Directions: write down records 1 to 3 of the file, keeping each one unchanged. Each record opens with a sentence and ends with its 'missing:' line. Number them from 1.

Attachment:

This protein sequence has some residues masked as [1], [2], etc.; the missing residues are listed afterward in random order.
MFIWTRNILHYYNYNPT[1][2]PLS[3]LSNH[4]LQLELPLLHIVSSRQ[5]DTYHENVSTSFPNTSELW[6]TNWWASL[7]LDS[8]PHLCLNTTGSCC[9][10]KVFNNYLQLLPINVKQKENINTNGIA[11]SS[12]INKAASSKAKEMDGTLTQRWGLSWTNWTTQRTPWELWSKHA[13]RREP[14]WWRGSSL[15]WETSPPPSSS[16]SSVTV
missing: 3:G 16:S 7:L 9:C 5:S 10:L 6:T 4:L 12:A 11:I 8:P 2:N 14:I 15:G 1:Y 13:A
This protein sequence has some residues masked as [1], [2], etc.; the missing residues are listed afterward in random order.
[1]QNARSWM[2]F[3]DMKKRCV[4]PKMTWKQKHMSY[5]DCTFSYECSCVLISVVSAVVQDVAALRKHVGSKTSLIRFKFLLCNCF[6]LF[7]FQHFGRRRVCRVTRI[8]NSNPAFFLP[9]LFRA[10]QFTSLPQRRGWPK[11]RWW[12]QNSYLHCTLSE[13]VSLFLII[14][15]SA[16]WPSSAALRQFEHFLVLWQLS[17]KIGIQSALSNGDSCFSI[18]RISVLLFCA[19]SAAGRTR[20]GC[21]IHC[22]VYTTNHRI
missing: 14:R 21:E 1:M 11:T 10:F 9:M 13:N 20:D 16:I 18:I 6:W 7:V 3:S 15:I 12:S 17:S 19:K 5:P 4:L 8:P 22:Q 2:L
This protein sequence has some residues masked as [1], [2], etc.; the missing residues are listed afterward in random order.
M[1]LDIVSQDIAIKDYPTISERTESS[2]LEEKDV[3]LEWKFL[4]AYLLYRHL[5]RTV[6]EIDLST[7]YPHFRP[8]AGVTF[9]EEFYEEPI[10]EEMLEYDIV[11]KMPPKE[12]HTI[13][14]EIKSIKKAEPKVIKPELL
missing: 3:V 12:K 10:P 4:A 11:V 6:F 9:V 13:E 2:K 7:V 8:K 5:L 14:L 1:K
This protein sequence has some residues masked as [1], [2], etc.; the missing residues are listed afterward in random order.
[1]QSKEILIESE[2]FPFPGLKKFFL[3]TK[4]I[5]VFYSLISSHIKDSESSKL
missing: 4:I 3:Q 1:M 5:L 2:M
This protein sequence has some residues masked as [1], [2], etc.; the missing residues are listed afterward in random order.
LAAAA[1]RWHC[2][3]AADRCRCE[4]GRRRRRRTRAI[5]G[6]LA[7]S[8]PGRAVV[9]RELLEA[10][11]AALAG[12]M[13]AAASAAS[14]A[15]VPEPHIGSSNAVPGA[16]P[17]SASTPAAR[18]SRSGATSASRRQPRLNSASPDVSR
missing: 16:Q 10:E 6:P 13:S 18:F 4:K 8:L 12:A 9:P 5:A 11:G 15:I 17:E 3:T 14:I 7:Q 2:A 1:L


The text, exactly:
This protein sequence has some residues masked as [1], [2], etc.; the missing residues are listed afterward in random order.
MFIWTRNILHYYNYNPT[1][2]PLS[3]LSNH[4]LQLELPLLHIVSSRQ[5]DTYHENVSTSFPNTSELW[6]TNWWASL[7]LDS[8]PHLCLNTTGSCC[9][10]KVFNNYLQLLPINVKQKENINTNGIA[11]SS[12]INKAASSKAKEMDGTLTQRWGLSWTNWTTQRTPWELWSKHA[13]RREP[14]WWRGSSL[15]WETSPPPSSS[16]SSVTV
missing: 3:G 16:S 7:L 9:C 5:S 10:L 6:T 4:L 12:A 11:I 8:P 2:N 14:I 15:G 1:Y 13:A
This protein sequence has some residues masked as [1], [2], etc.; the missing residues are listed afterward in random order.
[1]QNARSWM[2]F[3]DMKKRCV[4]PKMTWKQKHMSY[5]DCTFSYECSCVLISVVSAVVQDVAALRKHVGSKTSLIRFKFLLCNCF[6]LF[7]FQHFGRRRVCRVTRI[8]NSNPAFFLP[9]LFRA[10]QFTSLPQRRGWPK[11]RWW[12]QNSYLHCTLSE[13]VSLFLII[14][15]SA[16]WPSSAALRQFEHFLVLWQLS[17]KIGIQSALSNGDSCFSI[18]RISVLLFCA[19]SAAGRTR[20]GC[21]IHC[22]VYTTNHRI
missing: 14:R 21:E 1:M 11:T 10:F 9:M 13:N 20:D 16:I 18:I 6:W 7:V 3:S 15:I 12:S 17:S 19:K 5:P 4:L 8:P 22:Q 2:L
This protein sequence has some residues masked as [1], [2], etc.; the missing residues are listed afterward in random order.
M[1]LDIVSQDIAIKDYPTISERTESS[2]LEEKDV[3]LEWKFL[4]AYLLYRHL[5]RTV[6]EIDLST[7]YPHFRP[8]AGVTF[9]EEFYEEPI[10]EEMLEYDIV[11]KMPPKE[12]HTI[13][14]EIKSIKKAEPKVIKPELL
missing: 3:V 12:K 10:P 4:A 11:V 6:F 9:V 13:E 2:K 7:V 8:K 5:L 14:L 1:K